Wednesday, October 20, 2010

Back to school?

Yes, I know, school is already well under way. The kids have already been in school for over two months {boy, did that go fast}. Caleb is even doing a little bit of "school" this year. I am working with him on his letters - recognition, sounds, and writing. It has really helped to make him not feel left out while his older brothers and sister are in school.
Ron also has been teaching his English classes for about a month. So, you are probably wondering why I am writing a BACK TO SCHOOL post in October. Well, I am also back in school - but not full-time. A few weeks ago Ron found out about a Russian class that was being offered. In April of 2003 when we first went to Krasnoyarsk, Russia, I took private lessons {part-time} for about 6 months. Other than that "official" education, I only know what I have picked up over the years. I know enough to get around, but I sure would like to be fluent in the Russian language. Understanding someone else speak is much easier than actually speaking myself. So, this class seemed like a good oportunity to better my Russian. This past Monday eveing was my first chance to attend the class. I was so excited, yet nervous at the same time.



The lesson went well. The teacher was awesome. She was very friendly, energetic, and had lots of class participation. One little problem....actually this could be a HUGE problem.
All the other students in the class are Estonians who want/need to learn Russian. This means that the class is a mixture of Estonian and Russian. I think I only know one word in Estonia. So when the teacher {who speaks Estonian, Russian, and German - no English} teaches and explains words, meanings, and such, that is all in Estonian. Several of the other students know some English, but since I just met them, I'm not sure how much they know or how well they speak. The good news is that I made it through the class Monday night and was able to keep up with what was going on. The teacher talked to me after the class and asked me to come back. She said she would have the other students who speak English help me out some as I need it. I look forward to next Monday night. It may take several classes to see if this class will work out for me.
Another tool I am using to help me with my Russian is Rosetta Stone.


My goal is to be more diligent to use this program daily. I can use this program at my own convenience. I just need to discipline myself to use it faithfully. I sure would appreciate your prayers as I spend some extra time focusing on the Russian language. If the class doesn't work out, I am hoping the Lord will open another door for me.

8 comments:

  1. I am sure this is a challenge. I'm proud of you for taking it on. If you can hang in there and accomplish this, it will not only greatly aid you in your ministry, but it will be a wonderful challenge to your kids. They will respect you for it.

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  2. Rachel you describe how it was when I was in Tijuana. I'll be praying you can get more opportunities to use what you know and can benefit from the class. Rosetta Stone helped me too-I just needed a grammar book also. Praying for you!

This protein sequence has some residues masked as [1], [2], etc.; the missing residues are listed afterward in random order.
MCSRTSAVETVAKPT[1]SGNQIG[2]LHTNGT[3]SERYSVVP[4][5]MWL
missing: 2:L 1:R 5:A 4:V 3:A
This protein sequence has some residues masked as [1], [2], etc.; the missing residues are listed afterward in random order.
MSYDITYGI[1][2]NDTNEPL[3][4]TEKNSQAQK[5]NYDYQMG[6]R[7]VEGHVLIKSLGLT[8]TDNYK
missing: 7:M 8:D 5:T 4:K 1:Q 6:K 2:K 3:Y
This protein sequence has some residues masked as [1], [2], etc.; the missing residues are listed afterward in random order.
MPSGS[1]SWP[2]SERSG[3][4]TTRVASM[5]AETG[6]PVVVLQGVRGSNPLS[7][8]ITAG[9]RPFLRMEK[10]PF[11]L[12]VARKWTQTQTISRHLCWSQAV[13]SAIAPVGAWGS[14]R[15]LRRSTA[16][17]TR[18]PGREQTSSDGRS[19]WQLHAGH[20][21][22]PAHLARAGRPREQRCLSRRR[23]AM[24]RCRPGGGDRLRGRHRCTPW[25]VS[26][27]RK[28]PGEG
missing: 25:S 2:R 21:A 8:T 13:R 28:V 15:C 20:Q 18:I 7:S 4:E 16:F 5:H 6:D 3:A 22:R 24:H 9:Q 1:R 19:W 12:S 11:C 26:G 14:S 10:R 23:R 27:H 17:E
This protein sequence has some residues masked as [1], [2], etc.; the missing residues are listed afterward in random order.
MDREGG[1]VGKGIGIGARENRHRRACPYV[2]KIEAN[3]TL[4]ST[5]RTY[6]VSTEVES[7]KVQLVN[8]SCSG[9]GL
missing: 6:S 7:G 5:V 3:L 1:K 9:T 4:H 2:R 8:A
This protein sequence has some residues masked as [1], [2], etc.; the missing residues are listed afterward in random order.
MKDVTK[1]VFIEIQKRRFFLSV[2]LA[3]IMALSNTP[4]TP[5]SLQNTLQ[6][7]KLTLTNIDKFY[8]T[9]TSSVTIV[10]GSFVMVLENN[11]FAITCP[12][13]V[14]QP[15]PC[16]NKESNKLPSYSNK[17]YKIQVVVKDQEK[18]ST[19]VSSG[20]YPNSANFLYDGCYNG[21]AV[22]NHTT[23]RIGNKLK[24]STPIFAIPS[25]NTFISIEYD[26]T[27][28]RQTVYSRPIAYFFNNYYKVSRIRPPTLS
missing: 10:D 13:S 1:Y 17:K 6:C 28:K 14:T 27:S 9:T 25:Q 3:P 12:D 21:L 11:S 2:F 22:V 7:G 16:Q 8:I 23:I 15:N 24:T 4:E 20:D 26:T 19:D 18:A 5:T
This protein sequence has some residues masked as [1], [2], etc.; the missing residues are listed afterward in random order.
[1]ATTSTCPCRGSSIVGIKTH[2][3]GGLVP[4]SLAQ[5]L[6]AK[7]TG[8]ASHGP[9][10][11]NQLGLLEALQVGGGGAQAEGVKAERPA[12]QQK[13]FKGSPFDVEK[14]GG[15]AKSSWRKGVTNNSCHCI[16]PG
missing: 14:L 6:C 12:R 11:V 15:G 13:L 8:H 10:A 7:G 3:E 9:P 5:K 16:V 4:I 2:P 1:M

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  3. I'll be praying for you! I want to get Rosetta to start learning Spanish.

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  4. Praying for you. Know how hard it can be to keep up with everything, especially being a mom. I'm hoping to start back up my russian lessons here soon... except it will be at home. Anxious to get started as I feel like I've slowly gone backwards in the language. Eric speaks fluently and even prays in the language. I'll have to pull out our rosetta stone again. Thanks for reminding me. :)

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  5. I'll be praying for you! I feel the same way, I can get around, but I'm not fluent. Here any language class is always taught in Danish or Greenlandic (no English), my husband jokes that you get "two for the price of one" but it can be difficult sometimes!

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  6. I'll be praying for you! I feel the same way, I can get around, but I'm not fluent. Here any language class is always taught in Danish or Greenlandic (no English), my husband jokes that you get "two for the price of one" but it can be difficult sometimes!

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  7. Hope your lessons work out for you, Rachel! Our classes were set up the same way. All of the students were foreigners (Chinese, Turkish, Thailand, etc...) and we were the only ones who spoke English. David says this was the best way, but I still think I might have caught on faster if someone had been able to explain the concepts to me. So, keep it up, dearie!

    I know that most people in America just assume that missionaries learn the language in the first year and never have to look back. If they only knew what a struggle it can be, especially for those of us with children!

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  8. We have considered Rosetta Stone for our family to learn Spanish. What to you think of it? It is profitable?

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An encouraging word is always welcome and much appreciated!

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